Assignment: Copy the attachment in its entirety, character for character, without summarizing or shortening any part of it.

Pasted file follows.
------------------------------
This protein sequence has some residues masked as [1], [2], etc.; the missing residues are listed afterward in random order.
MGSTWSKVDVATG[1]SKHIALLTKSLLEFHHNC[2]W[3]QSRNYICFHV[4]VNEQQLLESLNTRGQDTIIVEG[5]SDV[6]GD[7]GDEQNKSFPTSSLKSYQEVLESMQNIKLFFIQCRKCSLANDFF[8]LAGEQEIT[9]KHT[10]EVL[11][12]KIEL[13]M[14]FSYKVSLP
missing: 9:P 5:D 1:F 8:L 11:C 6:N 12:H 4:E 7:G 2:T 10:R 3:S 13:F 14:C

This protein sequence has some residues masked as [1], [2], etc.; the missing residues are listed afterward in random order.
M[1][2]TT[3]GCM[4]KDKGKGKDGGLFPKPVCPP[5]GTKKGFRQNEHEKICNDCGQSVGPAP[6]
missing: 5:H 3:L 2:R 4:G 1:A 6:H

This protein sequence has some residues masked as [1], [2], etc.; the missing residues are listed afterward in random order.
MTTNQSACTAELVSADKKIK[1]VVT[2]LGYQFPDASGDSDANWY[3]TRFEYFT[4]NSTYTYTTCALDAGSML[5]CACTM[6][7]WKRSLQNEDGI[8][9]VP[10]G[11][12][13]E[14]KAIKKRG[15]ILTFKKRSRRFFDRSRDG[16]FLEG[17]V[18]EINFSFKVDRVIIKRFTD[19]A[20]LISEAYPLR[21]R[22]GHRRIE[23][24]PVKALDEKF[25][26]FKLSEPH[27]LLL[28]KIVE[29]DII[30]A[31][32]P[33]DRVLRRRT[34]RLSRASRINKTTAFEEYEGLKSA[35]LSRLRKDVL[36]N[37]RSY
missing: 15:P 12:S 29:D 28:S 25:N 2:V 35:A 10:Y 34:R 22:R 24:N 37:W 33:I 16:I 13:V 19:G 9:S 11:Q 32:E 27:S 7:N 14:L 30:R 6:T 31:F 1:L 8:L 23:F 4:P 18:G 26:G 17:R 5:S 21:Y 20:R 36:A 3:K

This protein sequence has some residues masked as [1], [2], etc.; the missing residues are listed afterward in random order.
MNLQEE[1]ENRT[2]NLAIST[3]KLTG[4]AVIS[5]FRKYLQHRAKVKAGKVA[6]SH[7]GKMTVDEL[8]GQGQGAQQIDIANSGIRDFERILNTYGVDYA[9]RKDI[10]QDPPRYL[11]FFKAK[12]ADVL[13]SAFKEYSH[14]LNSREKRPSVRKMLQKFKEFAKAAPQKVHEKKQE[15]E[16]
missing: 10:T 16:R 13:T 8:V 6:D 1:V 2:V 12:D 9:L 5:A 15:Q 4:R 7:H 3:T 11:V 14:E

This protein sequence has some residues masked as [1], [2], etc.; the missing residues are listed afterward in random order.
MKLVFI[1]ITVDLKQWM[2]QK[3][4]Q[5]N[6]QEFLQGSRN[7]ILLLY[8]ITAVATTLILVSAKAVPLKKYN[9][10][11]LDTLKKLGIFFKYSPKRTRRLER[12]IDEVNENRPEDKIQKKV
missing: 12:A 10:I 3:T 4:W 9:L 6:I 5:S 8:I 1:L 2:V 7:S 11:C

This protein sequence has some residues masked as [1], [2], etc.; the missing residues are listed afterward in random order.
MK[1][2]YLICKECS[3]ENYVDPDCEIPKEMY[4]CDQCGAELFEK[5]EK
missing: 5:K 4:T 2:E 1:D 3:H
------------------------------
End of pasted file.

This protein sequence has some residues masked as [1], [2], etc.; the missing residues are listed afterward in random order.
MGSTWSKVDVATG[1]SKHIALLTKSLLEFHHNC[2]W[3]QSRNYICFHV[4]VNEQQLLESLNTRGQDTIIVEG[5]SDV[6]GD[7]GDEQNKSFPTSSLKSYQEVLESMQNIKLFFIQCRKCSLANDFF[8]LAGEQEIT[9]KHT[10]EVL[11][12]KIEL[13]M[14]FSYKVSLP
missing: 9:P 5:D 1:F 8:L 11:C 6:N 12:H 4:E 7:G 2:T 10:R 3:S 13:F 14:C

This protein sequence has some residues masked as [1], [2], etc.; the missing residues are listed afterward in random order.
M[1][2]TT[3]GCM[4]KDKGKGKDGGLFPKPVCPP[5]GTKKGFRQNEHEKICNDCGQSVGPAP[6]
missing: 5:H 3:L 2:R 4:G 1:A 6:H

This protein sequence has some residues masked as [1], [2], etc.; the missing residues are listed afterward in random order.
MTTNQSACTAELVSADKKIK[1]VVT[2]LGYQFPDASGDSDANWY[3]TRFEYFT[4]NSTYTYTTCALDAGSML[5]CACTM[6][7]WKRSLQNEDGI[8][9]VP[10]G[11][12][13]E[14]KAIKKRG[15]ILTFKKRSRRFFDRSRDG[16]FLEG[17]V[18]EINFSFKVDRVIIKRFTD[19]A[20]LISEAYPLR[21]R[22]GHRRIE[23][24]PVKALDEKF[25][26]FKLSEPH[27]LLL[28]KIVE[29]DII[30]A[31][32]P[33]DRVLRRRT[34]RLSRASRINKTTAFEEYEGLKSA[35]LSRLRKDVL[36]N[37]RSY
missing: 15:P 12:S 29:D 28:S 25:N 2:V 35:A 10:Y 34:R 22:R 24:N 37:W 33:I 16:I 13:V 19:G 9:S 11:Q 32:E 27:S 7:N 14:L 30:R 6:T 31:F 1:L 8:L 23:F 4:P 18:G 26:G 17:R 5:S 21:Y 20:R 36:A 3:K

This protein sequence has some residues masked as [1], [2], etc.; the missing residues are listed afterward in random order.
MNLQEE[1]ENRT[2]NLAIST[3]KLTG[4]AVIS[5]FRKYLQHRAKVKAGKVA[6]SH[7]GKMTVDEL[8]GQGQGAQQIDIANSGIRDFERILNTYGVDYA[9]RKDI[10]QDPPRYL[11]FFKAK[12]ADVL[13]SAFKEYSH[14]LNSREKRPSVRKMLQKFKEFAKAAPQKVHEKKQE[15]E[16]
missing: 10:T 16:R 13:T 8:V 6:D 1:V 2:V 12:D 9:L 5:A 15:Q 4:R 7:H 3:T 11:V 14:E

This protein sequence has some residues masked as [1], [2], etc.; the missing residues are listed afterward in random order.
MKLVFI[1]ITVDLKQWM[2]QK[3][4]Q[5]N[6]QEFLQGSRN[7]ILLLY[8]ITAVATTLILVSAKAVPLKKYN[9][10][11]LDTLKKLGIFFKYSPKRTRRLER[12]IDEVNENRPEDKIQKKV
missing: 12:A 10:I 3:T 4:W 9:L 6:I 5:S 8:I 1:L 2:V 7:S 11:C

This protein sequence has some residues masked as [1], [2], etc.; the missing residues are listed afterward in random order.
MK[1][2]YLICKECS[3]ENYVDPDCEIPKEMY[4]CDQCGAELFEK[5]EK
missing: 5:K 4:T 2:E 1:D 3:H